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The schema of a Polars DataFrame or LazyFrame sets out the names of the columns and their datatypes. You can see the schema with the .collect_schema method on a DataFrame or LazyFrame

lf = pl.LazyFrame({"foo": ["a", "b", "c"], "bar": [0, 1, 2]})

Schema({'foo': String, 'bar': Int64})

The schema plays an important role in the lazy API.

Type checking in the lazy API

One advantage of the lazy API is that Polars will check the schema before any data is processed. This check happens when you execute your lazy query.

We see how this works in the following simple example where we call the .round expression on the integer bar column.


lf = pl.LazyFrame({"foo": ["a", "b", "c"], "bar": [0, 1, 2]}).with_columns(

The .round expression is only valid for columns with a floating point dtype. Calling .round on an integer column means the operation will raise an InvalidOperationError when we evaluate the query with collect. This schema check happens before the data is processed when we call collect.

except Exception as e:
`round` operation not supported for dtype `i64`

If we executed this query in eager mode the error would only be found once the data had been processed in all earlier steps.

When we execute a lazy query Polars checks for any potential InvalidOperationError before the time-consuming step of actually processing the data in the pipeline.

The lazy API must know the schema

In the lazy API the Polars query optimizer must be able to infer the schema at every step of a query plan. This means that operations where the schema is not knowable in advance cannot be used with the lazy API.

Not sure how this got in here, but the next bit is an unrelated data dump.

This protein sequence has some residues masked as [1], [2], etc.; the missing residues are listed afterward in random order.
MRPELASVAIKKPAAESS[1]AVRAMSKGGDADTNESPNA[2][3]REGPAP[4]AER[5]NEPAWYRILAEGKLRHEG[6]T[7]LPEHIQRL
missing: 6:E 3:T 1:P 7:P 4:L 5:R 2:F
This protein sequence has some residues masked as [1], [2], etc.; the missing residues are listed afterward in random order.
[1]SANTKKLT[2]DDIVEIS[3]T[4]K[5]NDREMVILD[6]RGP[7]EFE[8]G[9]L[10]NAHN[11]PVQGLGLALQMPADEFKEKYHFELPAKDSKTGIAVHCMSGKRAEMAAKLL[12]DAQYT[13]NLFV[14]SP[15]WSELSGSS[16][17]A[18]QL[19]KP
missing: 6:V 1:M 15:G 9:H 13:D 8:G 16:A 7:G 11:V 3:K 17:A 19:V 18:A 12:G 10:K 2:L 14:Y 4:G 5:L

The classic example of an operation where the schema is not knowable in advance is a .pivot operation. In a .pivot the new column names come from data in one of the columns. As these column names cannot be known in advance a .pivot is not available in the lazy API.

Dealing with operations not available in the lazy API

If your pipeline includes an operation that is not available in the lazy API it is normally best to:

  • run the pipeline in lazy mode up until that point
  • execute the pipeline with .collect to materialize a DataFrame
  • do the non-lazy operation on the DataFrame
  • convert the output back to a LazyFrame with .lazy and continue in lazy mode

We show how to deal with a non-lazy operation in this example where we:

  • create a simple DataFrame
  • convert it to a LazyFrame with .lazy
  • do a transformation using .with_columns
  • execute the query before the pivot with .collect to get a DataFrame
  • do the .pivot on the DataFrame
  • convert back in lazy mode
  • do a .filter
  • finish by executing the query with .collect to get a DataFrame

collect · lazy · pivot · filter

lazy_eager_query = (
            "id": ["a", "b", "c"],
            "month": ["jan", "feb", "mar"],
            "values": [0, 1, 2],
    .with_columns((2 * pl.col("values")).alias("double_values"))
        index="id", columns="month", values="double_values", aggregate_function="first"

shape: (2, 4)
│ id  ┆ jan  ┆ feb  ┆ mar  │
│ --- ┆ ---  ┆ ---  ┆ ---  │
│ str ┆ i64  ┆ i64  ┆ i64  │
│ a   ┆ 0    ┆ null ┆ null │
│ b   ┆ null ┆ 2    ┆ null │